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Maurice ‘Mighty Mo’ Hooker looking to make like Aaron ‘The Hawk’ Pryor

Maurice Hooker/Photo courtesy of Roc Nation Sports

 

Maurice “Mighty Mo” Hooker is another in a long line of fighters hopeful of becoming recognizable figures in the boxing world. Hooker will have a tremendous chance to do that Saturday when he takes on former interim lightweight champion Darleys Perez in the junior welterweight semi-main event Saturday at T-Mobile Arena in Las Vegas.

They will tangle underneath the light heavyweight title fight between champion Sergey Kovalev and Andre Ward (on HBO pay-per-view).

Hooker, of Dallas, is 21-0-2 with 16 knockouts. He has a solid knockout ratio of 70 percent. It sounds like his idol is Aaron “The Hawk” Pryor (39-1, 35 KOs), the late Hall of Fame junior welterweight champion whose knockout ratio was an amazing 88 percent.

“Aaron Pryor is one of the best,” Hooker said. “He brought a lot of knockouts. He was a great fighter whom a lot of people dodged. Like him, I’m coming into this fight with people dodging me. They are afraid because they don’t know what I can do. This fight means a lot … an opportunity to show them who I am. I am going to bring the knockout just like ‘The Hawk’ would.”

Hooker actually put his intentions regarding Perez into more, well, colorful words.

“My prediction for Saturday is a knockout,” he said. “I love knockouts. I am always going for the knockout. With every punch that I throw, even the jab, I am going to try to take Darleys Perez’s head off.”

Hooker, 27, is ranked as high as No. 9 in the world by one organization.

Perez, 33, is from Colombia. He is 33-2-1 with 21 knockouts.

 

 

 

 

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Andre Ward says focus in training always the same, regardless of opponent

Andre Ward/Photo courtesy of Roc Nation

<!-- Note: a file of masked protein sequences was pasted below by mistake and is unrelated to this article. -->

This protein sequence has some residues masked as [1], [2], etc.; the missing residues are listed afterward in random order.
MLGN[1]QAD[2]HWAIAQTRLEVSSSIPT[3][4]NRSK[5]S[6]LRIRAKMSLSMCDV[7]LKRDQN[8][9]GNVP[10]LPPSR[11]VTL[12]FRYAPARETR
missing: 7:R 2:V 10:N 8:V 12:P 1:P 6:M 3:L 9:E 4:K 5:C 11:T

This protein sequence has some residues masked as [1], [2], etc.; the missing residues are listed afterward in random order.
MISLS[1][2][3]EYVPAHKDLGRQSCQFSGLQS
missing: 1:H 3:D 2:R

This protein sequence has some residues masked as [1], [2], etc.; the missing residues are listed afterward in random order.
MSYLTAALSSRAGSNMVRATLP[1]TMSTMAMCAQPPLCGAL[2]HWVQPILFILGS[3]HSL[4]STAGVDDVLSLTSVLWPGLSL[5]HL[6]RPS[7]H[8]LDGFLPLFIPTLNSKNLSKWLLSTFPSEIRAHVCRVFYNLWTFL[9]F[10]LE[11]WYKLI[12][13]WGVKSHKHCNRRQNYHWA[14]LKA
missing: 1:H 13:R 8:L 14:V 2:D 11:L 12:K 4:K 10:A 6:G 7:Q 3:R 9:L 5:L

If you have followed the career of Andre Ward, it’s easy to tell how well prepared he has been for all of his fights. That, he says, is because even though the fighters are different, his level of concentrations is the same.

“Regardless of who I’m fighting — (Sullivan) Barrera, (Alexander) Brand, (Sergey) Kovalev, whoever — there’s always different game plans and nuances when it comes to preparation and training,” said Ward, who Nov. 19 will challenge Kovalev for his light heavyweight belts at T-Mobile Arena in Las Vegas (on HBO pay-per-view). “The reality of it is, every fight is a must-win for me. I prepare for each fight as if I’m facing the most difficult opponent of my career. That’s always been my approach, and I think you’re playing with fire if you don’t adopt that mentality in this sport.

“I know this is a big fight, the biggest of my career. But my mindset and my focus have been consistent no matter the opponent, and that’s an invaluable asset.”

Ward, 32, is from Oakland. He’s 30-0 with 15 knockouts. Kovalev, 33, is from Russia. He’s 30-0-1 with 26 knockouts.

 

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John Molina Jr. of Covina to challenge Terence Crawford for titles on Dec. 10

John Molina Jr.

John Molina Jr./Photo courtesy of Premier Boxing Champions

 

John Molina Jr. of Covina will get his second chance to win a major world title when he challenges Terence Crawford for his two junior welterweight belts Dec. 10 at CenturyLink Center in Crawford’s native Omaha, Neb. (on HBO).

Molina (29-6, 23 KOs), a gradaute of Charter Oak High, challenged Antonio DeMarco of Tijuana for his lightweight title in September 2012, but was stopped in the first round at Oracle Arena in Oakland.

Crawford (29-0, 20 KOs) is coming off a wide decision over Viktor Postol in a title-unification bout in July at MGM Grand in Las Vegas.